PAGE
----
Tuesday, December 08, 2009

Narrowstep Pursues Onstream

It's a case of the pot calling the kettle black as David McCourt and the erstwhile 'management' of what's left of Narrowstep seek damages regarding the deal they did in 2008 with fellow online TV company, Onstream. This filing from Onstream a couple of days ago:

"On April 22, 2009 we filed a report on Form 8-K with respect to Narrowstep's issuance of a press release on April 16, 2009 announcing that it was seeking $14 million and other damages from us, as a result of our alleged actions in connection with the termination of the agreement to acquire Narrowstep. This demand was made in the form of a letter issued at about the same time by Narrowstep's counsel.

As disclosed in that report on Form 8-K, after reviewing the demand letter issued by Narrowstep's counsel, we determined that Narrowstep had no basis in fact or in law for any claim.

On December 1, 2009, Narrowstep filed a complaint against us in the Court of Chancery of the State of Delaware, alleging breach of contract, fraud and three additional counts related to our alleged actions in connection with the termination of the agreement to acquire Narrowstep and seeking (i) $14 million in damages, (ii) reimbursement of an unspecified amount for all of its costs associated with the negotiation and drafting of the merger agreement, including but not limited to attorney and consulting fees, (iii) the return of Narrowstep's equipment alleged to be in our possession, (iv) reimbursement of an unspecified amount for all of its attorneys fees, costs and interest associated with this action and (v) any further relief determined as fair by the court.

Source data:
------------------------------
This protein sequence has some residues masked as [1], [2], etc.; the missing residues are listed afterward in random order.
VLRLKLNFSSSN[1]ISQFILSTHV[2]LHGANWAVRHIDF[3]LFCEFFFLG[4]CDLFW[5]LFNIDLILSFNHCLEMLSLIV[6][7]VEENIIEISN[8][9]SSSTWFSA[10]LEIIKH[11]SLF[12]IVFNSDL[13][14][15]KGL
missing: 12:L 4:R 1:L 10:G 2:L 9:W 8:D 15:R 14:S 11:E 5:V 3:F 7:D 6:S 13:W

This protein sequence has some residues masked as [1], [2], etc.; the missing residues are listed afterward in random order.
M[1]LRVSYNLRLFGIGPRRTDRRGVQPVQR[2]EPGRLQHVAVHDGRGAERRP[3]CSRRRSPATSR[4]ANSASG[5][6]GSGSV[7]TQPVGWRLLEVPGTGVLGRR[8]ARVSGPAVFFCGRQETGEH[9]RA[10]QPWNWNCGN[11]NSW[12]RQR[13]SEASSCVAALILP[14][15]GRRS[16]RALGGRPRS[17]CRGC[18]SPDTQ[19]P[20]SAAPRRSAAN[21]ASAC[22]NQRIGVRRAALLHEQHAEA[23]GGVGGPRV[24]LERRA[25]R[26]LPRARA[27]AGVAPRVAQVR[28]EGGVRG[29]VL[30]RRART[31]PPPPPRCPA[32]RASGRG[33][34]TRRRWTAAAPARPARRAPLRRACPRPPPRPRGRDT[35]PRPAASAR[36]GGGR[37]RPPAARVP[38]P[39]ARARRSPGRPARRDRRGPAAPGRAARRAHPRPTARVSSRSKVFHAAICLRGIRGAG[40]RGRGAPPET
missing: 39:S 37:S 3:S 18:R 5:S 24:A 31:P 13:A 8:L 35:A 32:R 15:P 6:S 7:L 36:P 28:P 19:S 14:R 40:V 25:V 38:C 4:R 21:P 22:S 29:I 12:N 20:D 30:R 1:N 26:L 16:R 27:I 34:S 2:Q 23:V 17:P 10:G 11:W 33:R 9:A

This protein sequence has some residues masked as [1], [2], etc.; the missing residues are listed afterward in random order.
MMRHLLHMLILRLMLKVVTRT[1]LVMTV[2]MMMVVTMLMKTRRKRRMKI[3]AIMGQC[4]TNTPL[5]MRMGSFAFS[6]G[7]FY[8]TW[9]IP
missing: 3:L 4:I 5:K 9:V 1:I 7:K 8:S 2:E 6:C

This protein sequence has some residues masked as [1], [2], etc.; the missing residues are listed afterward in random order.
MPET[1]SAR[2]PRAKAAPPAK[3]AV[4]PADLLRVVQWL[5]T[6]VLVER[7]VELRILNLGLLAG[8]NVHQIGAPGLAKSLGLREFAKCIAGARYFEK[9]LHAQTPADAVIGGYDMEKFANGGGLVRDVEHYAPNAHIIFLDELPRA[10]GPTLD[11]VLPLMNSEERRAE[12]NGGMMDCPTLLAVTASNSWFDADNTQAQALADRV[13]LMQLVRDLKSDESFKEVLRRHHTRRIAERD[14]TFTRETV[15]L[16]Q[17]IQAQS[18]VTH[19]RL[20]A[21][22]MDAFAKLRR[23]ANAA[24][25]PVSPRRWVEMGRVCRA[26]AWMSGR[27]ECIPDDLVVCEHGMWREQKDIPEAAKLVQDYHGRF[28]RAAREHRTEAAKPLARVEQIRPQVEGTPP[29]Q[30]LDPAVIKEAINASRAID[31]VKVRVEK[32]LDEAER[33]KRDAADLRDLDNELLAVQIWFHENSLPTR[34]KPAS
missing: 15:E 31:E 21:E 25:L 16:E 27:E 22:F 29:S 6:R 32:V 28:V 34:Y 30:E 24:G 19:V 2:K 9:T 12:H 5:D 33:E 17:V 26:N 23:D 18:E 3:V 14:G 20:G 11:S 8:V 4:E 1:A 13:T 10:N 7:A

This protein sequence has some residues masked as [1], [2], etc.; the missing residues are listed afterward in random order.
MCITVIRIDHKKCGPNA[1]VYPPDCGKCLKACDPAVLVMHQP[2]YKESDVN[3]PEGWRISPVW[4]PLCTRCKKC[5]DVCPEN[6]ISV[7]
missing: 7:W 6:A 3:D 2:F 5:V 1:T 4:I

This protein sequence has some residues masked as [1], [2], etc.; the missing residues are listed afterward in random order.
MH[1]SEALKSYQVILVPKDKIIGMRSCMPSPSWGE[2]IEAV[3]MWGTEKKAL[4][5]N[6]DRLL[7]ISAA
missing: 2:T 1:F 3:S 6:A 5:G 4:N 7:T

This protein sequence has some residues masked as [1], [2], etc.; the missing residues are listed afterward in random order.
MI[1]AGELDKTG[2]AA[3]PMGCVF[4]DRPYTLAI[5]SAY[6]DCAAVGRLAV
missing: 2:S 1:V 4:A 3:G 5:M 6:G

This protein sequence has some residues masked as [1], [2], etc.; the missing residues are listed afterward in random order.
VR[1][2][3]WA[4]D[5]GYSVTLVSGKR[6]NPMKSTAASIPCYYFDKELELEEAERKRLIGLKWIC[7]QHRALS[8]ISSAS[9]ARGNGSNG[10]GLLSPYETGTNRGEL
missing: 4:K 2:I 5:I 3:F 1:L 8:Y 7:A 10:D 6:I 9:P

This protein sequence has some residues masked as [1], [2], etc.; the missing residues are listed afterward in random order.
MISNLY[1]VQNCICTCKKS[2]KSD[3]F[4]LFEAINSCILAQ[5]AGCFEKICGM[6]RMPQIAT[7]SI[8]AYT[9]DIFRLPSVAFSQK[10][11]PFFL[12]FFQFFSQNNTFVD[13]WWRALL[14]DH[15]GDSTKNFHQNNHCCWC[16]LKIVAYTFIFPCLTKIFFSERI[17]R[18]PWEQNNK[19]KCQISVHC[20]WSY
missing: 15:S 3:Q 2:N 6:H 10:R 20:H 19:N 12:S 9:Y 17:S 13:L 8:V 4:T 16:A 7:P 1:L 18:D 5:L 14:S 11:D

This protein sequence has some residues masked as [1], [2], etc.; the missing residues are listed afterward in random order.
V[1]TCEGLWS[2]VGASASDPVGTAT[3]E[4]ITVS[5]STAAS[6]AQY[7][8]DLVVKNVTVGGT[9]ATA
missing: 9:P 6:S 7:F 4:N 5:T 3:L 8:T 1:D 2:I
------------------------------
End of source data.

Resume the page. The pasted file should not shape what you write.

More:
After reviewing the complaint document, we have again determined that Narrowstep has no basis in fact or in law for any claim and accordingly, we do not expect the ultimate resolution of this matter to have a material impact on our financial position or results of operations."

Now, considering that I was a major shareholder in Narrowstep at the time of the deal, I, nor to my understanding, any other shareholder, was a) informed of the deal apart in filings; b) had an opportunity to vote on the deal; c) had the opportunity to raise the issue at an Annual Meeting since the company did not hold an Annual Meeting. I understand that there might be legal proceedings afoot from many of the company's shareholders regarding the above shortcomings.

People who live in glass houses should be wary of throwing stones...